Sunday, July 27, 2008

lunch at g's

I’ve known G for almost a decade but have never had the pleasure of tasting his attempts in the kitchen. And so when he offered to cook Sunday lunch for a couple of friends and I was privy to one of the limited invites, I jumped at it. I love homecooked meals. Plus I was curious about G’s cooking skills.

I had to laugh when G served his starter of melon and parma ham. Just look at the frilly hat on the toothpick. This was a side of G I’d never seen before.
His lasagna was excellent – having made a tactical decision to let his pre-assembled sit and rest for the greater part of the morning before finishing it off in the oven just before lunch, the homemade bolognaise and white sauce sauce had time to settle between the layers of pasta. I had two helpings. There wasn’t very much space left for the tarts G had procured from le pain quotidien for pudding.
Thanks G – it was a brilliant meal – great food, and fab conversations with your mates. And of course, more things I learnt from lunch that day that i can now tease you about. That’s what friends are for eh.

Thursday, July 24, 2008

belga queen

I like belga queen. I could see how some might say it’s clichéd – but I like it. I like the grand entrance, the high stained glass ceilings, the traces of opulence reminiscent of the building’s former life as credit du nord. and I liked the very good looking waiter.

I’ll go back just to look at the waiter. but the business lunch menu wasn’t too bad either.

I started with a tomato mouse with diced tomatoes, watercress salad, lashings of pecorino, basil pesto and lettuce. Yet another take on the insalata caprese with the themes of tomatoes, cheese and basil – clichéd, but delicious nonetheless - the light foamy creaminess of the tomato mousse, the very refreshing coolness of the lettuce, diced tomatoes and watercress, the sharpness of the pecorino with the luxurious velvety-ness of the fresh olive oil and basil pesto emulsion. I would have licked the inside of the glass clean had gorgeous waiter not walked by and smiled at me.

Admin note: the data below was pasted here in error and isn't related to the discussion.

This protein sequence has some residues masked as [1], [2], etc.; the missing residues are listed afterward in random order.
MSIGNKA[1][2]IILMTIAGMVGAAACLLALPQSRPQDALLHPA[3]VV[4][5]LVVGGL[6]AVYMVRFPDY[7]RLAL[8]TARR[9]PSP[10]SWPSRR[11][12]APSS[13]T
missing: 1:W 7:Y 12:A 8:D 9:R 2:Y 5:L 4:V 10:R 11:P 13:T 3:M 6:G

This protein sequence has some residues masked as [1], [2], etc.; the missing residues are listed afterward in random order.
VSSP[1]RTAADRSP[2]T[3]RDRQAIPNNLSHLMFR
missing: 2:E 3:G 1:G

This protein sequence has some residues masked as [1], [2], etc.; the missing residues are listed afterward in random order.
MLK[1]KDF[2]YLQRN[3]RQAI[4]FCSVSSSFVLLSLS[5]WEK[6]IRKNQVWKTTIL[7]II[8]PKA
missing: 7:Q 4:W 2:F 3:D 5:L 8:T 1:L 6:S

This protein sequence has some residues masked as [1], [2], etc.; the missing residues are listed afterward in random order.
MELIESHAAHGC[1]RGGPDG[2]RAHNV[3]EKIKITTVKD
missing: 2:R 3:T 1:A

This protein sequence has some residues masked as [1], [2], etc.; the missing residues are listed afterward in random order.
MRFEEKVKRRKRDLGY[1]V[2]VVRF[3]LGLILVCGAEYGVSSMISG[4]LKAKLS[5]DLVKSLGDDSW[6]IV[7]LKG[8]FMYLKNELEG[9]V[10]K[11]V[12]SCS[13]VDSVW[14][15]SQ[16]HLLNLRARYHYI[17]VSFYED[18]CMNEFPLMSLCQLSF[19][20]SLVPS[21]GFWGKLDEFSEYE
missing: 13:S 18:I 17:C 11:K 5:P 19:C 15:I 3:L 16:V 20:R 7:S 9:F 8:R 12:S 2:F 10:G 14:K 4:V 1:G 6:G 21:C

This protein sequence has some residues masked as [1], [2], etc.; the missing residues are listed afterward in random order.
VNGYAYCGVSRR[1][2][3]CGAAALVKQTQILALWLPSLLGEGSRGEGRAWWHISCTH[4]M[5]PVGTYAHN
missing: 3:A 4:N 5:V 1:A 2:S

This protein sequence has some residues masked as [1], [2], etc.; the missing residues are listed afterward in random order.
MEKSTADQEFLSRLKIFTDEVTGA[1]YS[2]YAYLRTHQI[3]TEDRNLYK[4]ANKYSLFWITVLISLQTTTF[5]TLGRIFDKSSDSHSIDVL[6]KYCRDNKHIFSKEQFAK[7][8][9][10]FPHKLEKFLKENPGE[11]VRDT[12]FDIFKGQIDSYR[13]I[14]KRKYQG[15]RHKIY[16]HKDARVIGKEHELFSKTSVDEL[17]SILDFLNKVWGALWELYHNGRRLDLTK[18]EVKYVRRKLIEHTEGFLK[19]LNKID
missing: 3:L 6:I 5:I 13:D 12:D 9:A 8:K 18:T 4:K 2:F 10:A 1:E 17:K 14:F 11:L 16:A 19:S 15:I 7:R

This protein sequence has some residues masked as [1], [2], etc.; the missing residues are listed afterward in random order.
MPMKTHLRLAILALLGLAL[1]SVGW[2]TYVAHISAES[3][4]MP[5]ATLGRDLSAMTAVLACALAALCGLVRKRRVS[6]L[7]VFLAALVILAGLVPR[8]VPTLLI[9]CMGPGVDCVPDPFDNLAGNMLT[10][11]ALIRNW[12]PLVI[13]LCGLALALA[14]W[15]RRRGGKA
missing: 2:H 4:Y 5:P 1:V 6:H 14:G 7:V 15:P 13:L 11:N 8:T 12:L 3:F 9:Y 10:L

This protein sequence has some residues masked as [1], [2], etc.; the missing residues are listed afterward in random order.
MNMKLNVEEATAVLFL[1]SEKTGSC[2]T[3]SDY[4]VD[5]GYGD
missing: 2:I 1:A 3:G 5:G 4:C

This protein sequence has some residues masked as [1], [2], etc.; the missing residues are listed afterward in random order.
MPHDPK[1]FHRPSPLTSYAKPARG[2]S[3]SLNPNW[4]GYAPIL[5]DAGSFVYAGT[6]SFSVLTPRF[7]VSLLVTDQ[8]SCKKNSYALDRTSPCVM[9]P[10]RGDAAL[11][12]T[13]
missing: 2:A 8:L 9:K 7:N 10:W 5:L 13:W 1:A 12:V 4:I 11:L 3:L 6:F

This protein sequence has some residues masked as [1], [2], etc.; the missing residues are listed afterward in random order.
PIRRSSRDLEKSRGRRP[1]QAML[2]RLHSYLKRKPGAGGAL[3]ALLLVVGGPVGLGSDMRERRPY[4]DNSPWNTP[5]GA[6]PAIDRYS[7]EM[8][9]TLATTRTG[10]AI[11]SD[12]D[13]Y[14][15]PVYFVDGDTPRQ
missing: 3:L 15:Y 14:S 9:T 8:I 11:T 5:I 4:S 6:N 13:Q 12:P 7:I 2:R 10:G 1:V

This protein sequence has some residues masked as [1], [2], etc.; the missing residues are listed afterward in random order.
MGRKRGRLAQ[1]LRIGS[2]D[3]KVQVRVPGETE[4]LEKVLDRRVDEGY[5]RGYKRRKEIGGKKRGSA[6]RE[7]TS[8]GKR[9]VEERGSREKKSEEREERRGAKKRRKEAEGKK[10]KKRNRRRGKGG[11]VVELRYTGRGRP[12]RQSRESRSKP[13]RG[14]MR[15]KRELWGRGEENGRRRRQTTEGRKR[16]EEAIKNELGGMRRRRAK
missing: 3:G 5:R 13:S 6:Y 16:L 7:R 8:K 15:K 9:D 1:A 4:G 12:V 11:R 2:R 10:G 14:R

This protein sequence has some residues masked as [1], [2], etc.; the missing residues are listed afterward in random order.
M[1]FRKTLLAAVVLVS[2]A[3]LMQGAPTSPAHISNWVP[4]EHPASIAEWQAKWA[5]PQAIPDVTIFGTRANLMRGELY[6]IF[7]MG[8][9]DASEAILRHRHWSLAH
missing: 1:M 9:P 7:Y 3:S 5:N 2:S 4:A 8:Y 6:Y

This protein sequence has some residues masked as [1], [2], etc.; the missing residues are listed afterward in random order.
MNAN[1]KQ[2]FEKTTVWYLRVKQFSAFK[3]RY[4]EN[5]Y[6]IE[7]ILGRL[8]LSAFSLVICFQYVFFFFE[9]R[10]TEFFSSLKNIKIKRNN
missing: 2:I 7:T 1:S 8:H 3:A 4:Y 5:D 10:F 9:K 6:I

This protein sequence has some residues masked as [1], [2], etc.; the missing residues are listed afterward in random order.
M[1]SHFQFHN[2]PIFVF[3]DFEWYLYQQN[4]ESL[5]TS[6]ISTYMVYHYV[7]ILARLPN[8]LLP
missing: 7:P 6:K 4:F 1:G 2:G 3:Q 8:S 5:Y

y.u.m.m.y. – both the starter and the waiter that is,

the main was a simple affair – served with flourish in a large cast iron staub cocotte, a roast chicken leg with sections of white asparagus and tourneed roast potatoes – it came with a sweet yet sharp gravy through which a strong sense of thyme had been infused. the asparagus was soft and tender – no hint of stringiness, and the roast potato was comfortingly fluffy.

and of course, any visit to belga queen can’t be complete with a visit also to its loos – the unisex affairs with see through cubicle doors – and always prompting a gaggle of stragglers waiting the wings, trying to figure out how one’s modesty is preserved in such a bathroom.

le pacifique

I love it how you can get Chinese food almost everywhere, simply because there are Chinese people everywhere. They really are everywhere. There are advantages I suppose – Chinese people means Chinese food - one never has to go too far in search of some version of Chinese restaurant. The trick however seems to be separating the dodgy joints from those that are worth their woks – and with Chinese restaurants, outward appearances almost always mean nothing – the dingiest looking hole-in-walls could be turning out the tastiest stuff.

And so after three and a half weeks in Brussels in Brussels, and having chinese food withdrawal symptoms, D brought G and I to le pacifique, a Vietnamese Chinese setup. With her almost encyclopedic knowledge of restaurants in Brussels, she was definitely a good person to know. And of course she’s terribly nice as well. Her recommendation of le pacifique came with the missive to eat number 34 on the menu – hoi sin sang mien – crispy egg noodles with an assortment of seafood. Who were we to argue with the expert, and so we supped on sang mein, grilled prawns over rice noodles and fried calamari rings with salt and chilli.